Dozens sick after eating food contaminated with feces at potluck birthday party

At least 40 people are sick after eating contaminated food at a potluck birthday party in east Charlotte on Saturday, Mecklenburg County health department officials said Monday.

Someone who prepared food for the party did not wash their hands well enough, Health Director Gibbie Harris said. Some partygoers are infected with a "highly contagious" disease called shigella, which causes diarrhea and is spread through feces, Harris said.

About 100 people attended the birthday party, and more may still get sick, as symptoms of shigella can take one to three days to show up after someone is infected, Communicable Disease Control Director Carmel Clements said. It's possible, however, for some people to get sick a whole week later, Clements said.

Most patients called 911 from the Forest Hills apartment complex, near where the party was held, according to Medic.

At least 19 people had been admitted to local hospitals by midday Monday, Harris said, and a few were in intensive care.

"The diarrhea is pretty significant," Harris said. "It's usually watery, and there's a lot of it, and it can go on for days, so most folks will seek care."

People experiencing shigella symptoms should either go to the hospital or contact the health department so officials can talk with them about avoiding dehydration and the spread of the disease, she said.

Health officials are sure that the contaminated dish was prepared in someone's home rather than a restaurant, Harris said, because the only outside food at the party was the birthday cake.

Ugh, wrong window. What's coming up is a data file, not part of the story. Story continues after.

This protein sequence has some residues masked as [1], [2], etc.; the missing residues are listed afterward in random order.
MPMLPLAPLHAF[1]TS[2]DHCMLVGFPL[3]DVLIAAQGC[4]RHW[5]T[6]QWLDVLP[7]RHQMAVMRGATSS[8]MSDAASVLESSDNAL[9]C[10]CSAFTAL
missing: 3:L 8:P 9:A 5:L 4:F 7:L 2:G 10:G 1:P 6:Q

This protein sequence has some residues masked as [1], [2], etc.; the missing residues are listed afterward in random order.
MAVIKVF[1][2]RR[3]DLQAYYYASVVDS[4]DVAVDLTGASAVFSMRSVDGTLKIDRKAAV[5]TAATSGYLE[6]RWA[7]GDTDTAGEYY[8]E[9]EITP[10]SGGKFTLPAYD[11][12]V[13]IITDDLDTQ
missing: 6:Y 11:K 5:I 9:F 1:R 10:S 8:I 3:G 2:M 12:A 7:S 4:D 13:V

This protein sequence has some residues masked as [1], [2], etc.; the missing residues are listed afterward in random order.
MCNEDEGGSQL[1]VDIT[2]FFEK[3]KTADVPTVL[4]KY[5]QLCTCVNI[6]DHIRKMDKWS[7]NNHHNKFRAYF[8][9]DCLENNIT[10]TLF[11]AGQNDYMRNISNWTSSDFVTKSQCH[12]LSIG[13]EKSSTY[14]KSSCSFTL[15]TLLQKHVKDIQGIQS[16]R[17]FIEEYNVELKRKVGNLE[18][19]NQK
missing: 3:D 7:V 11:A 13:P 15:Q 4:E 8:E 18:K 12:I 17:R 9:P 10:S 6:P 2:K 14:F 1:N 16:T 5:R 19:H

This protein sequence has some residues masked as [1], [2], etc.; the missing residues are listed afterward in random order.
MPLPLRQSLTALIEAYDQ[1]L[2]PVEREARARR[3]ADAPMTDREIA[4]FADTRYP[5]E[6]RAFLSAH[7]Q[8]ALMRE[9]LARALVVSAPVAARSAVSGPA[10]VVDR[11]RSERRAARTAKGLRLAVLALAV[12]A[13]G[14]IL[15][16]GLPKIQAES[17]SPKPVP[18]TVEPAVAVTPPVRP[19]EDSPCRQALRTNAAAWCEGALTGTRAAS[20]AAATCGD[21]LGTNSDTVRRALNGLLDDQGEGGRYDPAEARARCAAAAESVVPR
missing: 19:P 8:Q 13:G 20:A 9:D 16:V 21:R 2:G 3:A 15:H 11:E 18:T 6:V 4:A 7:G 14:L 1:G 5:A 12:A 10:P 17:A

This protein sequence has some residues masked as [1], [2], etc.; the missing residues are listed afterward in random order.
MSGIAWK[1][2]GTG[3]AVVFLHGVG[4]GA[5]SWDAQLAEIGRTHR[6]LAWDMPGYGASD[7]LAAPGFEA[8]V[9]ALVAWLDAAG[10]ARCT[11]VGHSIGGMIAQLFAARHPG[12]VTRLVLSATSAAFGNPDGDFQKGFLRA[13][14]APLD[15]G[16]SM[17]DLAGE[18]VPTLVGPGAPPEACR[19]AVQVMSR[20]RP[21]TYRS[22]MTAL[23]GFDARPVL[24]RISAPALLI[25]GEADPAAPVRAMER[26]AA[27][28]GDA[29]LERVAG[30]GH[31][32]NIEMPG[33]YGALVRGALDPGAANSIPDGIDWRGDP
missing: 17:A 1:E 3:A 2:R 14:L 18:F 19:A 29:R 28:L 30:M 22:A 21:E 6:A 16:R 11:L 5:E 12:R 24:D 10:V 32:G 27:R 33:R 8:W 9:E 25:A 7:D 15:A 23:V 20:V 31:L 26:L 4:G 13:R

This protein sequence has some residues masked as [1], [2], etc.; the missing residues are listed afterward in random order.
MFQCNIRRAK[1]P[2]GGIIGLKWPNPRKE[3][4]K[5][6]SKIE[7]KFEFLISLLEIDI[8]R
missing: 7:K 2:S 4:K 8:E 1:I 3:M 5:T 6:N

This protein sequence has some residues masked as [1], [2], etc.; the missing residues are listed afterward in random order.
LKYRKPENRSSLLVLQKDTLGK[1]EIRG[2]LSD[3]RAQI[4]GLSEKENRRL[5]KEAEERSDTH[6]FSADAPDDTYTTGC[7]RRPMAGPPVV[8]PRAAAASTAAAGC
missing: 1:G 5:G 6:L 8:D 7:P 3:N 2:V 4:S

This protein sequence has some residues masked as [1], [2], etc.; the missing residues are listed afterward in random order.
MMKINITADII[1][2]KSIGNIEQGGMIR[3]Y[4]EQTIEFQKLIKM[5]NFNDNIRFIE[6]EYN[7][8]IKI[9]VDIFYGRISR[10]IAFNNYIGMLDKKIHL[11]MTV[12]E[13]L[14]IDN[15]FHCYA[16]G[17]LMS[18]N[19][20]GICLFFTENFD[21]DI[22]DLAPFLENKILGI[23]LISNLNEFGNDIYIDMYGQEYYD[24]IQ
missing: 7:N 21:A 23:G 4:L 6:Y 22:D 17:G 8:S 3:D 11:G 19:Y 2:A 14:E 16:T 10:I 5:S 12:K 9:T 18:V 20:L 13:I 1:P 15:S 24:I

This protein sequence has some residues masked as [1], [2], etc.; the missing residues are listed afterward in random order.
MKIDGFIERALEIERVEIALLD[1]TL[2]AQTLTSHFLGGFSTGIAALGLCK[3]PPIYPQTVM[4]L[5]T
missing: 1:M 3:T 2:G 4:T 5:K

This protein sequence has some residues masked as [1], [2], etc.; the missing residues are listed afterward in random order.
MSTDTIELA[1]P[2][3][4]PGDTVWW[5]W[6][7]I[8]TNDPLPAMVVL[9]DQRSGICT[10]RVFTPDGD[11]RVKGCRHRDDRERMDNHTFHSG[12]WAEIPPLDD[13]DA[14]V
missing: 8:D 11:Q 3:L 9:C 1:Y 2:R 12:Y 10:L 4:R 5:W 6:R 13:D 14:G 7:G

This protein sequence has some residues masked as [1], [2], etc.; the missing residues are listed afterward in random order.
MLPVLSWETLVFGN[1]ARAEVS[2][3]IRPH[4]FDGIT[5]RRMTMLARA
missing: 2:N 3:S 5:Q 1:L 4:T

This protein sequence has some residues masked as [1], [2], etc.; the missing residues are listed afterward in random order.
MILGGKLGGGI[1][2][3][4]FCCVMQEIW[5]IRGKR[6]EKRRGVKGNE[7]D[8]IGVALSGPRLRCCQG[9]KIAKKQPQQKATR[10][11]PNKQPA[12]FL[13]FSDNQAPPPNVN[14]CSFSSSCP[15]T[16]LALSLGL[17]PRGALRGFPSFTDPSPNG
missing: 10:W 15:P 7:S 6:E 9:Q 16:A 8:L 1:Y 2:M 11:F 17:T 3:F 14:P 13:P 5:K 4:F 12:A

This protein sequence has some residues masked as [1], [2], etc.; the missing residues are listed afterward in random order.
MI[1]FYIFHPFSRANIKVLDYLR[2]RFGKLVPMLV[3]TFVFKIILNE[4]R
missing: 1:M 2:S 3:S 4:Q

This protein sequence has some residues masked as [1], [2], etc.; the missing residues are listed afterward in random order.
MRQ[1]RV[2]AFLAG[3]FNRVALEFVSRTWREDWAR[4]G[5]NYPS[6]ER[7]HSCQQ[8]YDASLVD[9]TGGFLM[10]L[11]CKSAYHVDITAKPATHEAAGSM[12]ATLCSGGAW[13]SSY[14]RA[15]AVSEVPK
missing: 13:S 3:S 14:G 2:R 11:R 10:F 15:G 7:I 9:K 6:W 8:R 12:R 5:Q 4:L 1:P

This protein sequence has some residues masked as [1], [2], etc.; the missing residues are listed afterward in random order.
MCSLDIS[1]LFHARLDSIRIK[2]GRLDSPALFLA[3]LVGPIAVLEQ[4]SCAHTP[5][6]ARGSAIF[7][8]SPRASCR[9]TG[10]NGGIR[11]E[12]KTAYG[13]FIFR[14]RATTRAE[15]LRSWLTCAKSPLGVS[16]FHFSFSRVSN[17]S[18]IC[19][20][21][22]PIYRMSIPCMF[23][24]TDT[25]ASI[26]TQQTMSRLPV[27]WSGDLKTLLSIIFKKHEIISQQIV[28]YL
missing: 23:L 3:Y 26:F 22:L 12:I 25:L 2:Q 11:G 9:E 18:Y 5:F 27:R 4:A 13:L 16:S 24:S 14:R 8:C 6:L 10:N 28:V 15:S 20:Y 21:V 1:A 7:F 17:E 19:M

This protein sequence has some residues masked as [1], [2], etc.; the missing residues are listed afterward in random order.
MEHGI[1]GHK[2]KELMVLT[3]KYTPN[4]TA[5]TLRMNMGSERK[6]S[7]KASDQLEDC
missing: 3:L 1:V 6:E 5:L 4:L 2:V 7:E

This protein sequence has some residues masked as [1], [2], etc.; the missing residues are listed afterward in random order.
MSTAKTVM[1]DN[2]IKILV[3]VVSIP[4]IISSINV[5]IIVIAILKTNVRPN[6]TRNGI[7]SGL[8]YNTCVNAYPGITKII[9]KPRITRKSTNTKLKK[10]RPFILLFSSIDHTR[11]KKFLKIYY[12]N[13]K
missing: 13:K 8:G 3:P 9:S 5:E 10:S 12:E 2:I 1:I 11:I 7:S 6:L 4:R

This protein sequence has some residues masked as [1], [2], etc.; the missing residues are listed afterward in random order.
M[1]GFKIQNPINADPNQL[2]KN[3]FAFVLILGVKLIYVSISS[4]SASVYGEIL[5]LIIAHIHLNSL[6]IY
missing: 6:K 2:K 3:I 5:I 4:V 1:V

Anyone who brought food home from the event should avoid eating it and call the health department so someone can pick it up for testing, Harris said. Although officials doubt they'll be able to confirm which dish got people sick, she said.

"When you have events like that where you have 100 people, there might be four or five different bowls of potato salad," Harris said. "Someone might have taken potato salad home, we test it, it's positive, but which one of those bowls did it come from?"

Health department officials are still investigating the outbreak. They may ask people to stay home from work or day care if they're showing symptoms, Harris said. Anyone who works in food service, health care or child care should stay home if they're sick, she said.

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With the Fourth of July this week, everyone should be especially careful about preparing food for cookouts and parties, Environmental Health Director Daniel Ortiz said.

Avoid cross-contamination, like using the same utensils on uncooked meat and food that will be served raw, and keep hot foods hot and cold foods cold. Of course, washing hands is key — scrub thoroughly for at least 20 seconds, officials said.

Some people showing shigella symptoms will be given antibiotics, which will limit the time they're contagious, Harris said. Party attendees who haven't gotten sick do not need to get tested, and neighbors who didn't attend the party should just follow normal hand-washing practices.

Jane Wester: 704-358-5128, @janewester